There is a single IC solution available, with minimal external components required, to operate the functional safety features.

ADI solution
Figure 1. Integration from multicomponent functional safety system to single-chip ADI solution.

An Example System with Functional Safety Requirements

In data acquisition systems that contain an ADC, many faults can occur that may increase the risk to human or machine health depending on the application. System designers must distinguish between acceptable and non-acceptable risk.

As an example, in a system that measures and regulates the pressure in a gas chamber, using a sensor that has a tolerance of 5% may be seen as an acceptable risk if the pressure inside the tank should not deviate greatly from the outside pressure. However, if the microcontroller receives incor-rect ADC data, this could lead to a potentially fatal occurrence whereby the pressure in the chamber causes an implosion or explosion, both of which can injure or kill people nearby. This level of risk is unacceptable. There-fore, some functional safety measures should be put in place to ensure the integrity of the information being received by the controller.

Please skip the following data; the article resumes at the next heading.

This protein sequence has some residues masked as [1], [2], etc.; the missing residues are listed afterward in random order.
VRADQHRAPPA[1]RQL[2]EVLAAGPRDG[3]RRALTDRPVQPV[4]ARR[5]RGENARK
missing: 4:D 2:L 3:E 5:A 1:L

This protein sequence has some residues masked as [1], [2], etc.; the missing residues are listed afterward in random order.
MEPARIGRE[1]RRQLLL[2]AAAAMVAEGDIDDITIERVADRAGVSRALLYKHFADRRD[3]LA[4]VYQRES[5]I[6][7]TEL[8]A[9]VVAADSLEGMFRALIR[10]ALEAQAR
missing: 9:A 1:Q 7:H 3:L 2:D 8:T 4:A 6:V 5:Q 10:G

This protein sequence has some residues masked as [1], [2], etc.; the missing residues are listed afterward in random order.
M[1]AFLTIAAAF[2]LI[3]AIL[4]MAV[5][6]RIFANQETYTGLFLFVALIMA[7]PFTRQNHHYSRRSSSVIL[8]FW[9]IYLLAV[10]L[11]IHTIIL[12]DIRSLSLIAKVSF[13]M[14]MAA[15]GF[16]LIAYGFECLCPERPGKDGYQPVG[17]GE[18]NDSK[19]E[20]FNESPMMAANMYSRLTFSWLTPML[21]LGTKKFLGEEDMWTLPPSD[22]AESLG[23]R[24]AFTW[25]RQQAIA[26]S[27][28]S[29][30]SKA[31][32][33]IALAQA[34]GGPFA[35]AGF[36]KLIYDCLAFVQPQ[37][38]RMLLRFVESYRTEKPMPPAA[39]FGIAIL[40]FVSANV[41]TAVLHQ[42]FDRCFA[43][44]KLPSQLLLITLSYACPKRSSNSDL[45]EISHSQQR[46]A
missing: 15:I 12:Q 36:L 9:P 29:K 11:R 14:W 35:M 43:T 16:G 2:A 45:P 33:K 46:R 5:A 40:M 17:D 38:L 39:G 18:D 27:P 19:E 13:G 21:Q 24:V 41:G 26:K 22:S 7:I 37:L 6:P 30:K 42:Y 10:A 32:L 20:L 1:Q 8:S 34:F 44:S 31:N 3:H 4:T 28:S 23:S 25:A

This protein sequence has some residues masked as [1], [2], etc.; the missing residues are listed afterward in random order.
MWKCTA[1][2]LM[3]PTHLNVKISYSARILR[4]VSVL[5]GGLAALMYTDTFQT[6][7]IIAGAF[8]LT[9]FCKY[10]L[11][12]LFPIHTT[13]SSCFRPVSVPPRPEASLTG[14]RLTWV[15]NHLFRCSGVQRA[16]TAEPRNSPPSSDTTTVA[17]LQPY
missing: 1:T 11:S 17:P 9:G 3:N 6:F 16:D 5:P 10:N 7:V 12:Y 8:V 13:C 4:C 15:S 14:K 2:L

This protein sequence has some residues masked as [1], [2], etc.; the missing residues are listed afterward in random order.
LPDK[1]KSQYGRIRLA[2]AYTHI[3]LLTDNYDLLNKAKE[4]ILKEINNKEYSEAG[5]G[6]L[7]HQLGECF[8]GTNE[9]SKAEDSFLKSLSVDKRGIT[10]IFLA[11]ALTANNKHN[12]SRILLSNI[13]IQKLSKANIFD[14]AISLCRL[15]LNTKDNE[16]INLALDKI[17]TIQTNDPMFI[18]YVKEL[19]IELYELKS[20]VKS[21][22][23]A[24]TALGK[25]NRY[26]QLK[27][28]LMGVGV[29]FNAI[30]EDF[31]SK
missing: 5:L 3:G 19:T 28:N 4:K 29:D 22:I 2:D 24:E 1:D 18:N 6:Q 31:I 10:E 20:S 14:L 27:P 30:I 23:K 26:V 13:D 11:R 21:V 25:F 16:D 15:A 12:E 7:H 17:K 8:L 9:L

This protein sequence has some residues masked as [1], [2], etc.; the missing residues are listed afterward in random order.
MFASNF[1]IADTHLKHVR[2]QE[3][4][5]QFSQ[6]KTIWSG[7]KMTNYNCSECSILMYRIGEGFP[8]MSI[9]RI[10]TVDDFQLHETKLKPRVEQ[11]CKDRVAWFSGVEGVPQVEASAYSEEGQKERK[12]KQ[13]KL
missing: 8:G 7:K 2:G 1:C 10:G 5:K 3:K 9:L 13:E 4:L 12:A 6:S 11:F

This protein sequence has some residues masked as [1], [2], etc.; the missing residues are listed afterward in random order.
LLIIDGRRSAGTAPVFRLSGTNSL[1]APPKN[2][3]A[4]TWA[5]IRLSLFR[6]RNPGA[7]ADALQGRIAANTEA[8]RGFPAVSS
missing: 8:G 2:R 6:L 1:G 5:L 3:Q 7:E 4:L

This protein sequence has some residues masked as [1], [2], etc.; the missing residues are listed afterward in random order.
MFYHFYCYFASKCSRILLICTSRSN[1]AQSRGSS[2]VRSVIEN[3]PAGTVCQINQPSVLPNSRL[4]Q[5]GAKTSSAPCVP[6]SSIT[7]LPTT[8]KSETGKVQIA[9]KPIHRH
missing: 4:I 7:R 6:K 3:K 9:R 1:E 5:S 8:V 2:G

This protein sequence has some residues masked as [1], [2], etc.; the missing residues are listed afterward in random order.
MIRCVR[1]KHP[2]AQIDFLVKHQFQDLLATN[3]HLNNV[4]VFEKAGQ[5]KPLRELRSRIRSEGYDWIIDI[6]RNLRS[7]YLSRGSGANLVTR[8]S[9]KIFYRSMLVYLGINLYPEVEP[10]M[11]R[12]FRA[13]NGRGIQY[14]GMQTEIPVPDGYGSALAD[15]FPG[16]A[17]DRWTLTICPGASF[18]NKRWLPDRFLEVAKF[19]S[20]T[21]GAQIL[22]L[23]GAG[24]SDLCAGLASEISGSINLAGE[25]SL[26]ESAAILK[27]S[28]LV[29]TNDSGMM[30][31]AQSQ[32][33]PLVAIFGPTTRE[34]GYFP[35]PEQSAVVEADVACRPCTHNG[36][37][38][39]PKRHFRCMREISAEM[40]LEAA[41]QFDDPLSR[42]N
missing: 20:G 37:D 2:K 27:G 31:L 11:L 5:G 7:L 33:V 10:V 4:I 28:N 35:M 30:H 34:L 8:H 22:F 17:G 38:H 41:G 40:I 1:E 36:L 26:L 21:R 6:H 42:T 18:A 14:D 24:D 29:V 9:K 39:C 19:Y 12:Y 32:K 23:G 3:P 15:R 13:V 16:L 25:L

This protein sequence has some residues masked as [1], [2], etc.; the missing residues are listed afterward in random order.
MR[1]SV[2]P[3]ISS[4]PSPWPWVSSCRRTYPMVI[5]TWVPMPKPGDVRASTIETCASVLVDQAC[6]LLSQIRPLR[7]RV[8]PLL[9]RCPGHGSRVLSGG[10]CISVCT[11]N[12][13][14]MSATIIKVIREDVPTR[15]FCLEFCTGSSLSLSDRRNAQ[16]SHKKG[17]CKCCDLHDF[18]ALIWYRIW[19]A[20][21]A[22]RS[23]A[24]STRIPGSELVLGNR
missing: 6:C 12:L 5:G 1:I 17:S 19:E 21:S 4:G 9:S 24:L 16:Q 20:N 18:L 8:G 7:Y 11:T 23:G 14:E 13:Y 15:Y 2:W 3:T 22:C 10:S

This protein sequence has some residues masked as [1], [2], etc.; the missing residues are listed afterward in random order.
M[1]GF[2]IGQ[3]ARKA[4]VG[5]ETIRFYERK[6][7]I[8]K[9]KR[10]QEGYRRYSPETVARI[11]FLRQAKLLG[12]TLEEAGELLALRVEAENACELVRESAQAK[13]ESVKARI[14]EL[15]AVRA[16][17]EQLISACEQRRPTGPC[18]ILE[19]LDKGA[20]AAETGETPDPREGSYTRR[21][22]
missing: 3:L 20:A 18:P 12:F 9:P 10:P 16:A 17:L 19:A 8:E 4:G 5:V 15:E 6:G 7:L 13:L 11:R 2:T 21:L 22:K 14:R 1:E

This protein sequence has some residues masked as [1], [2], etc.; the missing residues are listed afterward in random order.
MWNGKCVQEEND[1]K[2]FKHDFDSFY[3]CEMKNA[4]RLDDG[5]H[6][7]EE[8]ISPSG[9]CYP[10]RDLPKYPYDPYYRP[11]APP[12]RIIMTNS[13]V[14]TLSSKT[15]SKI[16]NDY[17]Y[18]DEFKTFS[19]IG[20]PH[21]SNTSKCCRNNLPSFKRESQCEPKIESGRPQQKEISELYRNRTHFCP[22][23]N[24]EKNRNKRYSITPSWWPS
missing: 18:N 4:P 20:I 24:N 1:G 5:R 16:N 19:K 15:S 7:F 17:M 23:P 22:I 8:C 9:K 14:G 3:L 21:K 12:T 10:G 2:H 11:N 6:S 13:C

Some sources of fault that could cause these type of errors are

  • Power supply: low power supply voltage, low voltage output of the low dropout (LDO) regulators.
  • Analog front end (AFE): damaged sensors or amplifier driving an incor-rect voltage to the ADC.
  • Digital logic: bit errors in the digital domain that can affect the converted result. For example, the factory gain or offset trim coefficient.
  • SPI transmission: bit errors in the transmission of the converted data and receiving of commands due to a noisy environment of the transmission line.
  • Environmental: out of the specified ambient temperature for the IC.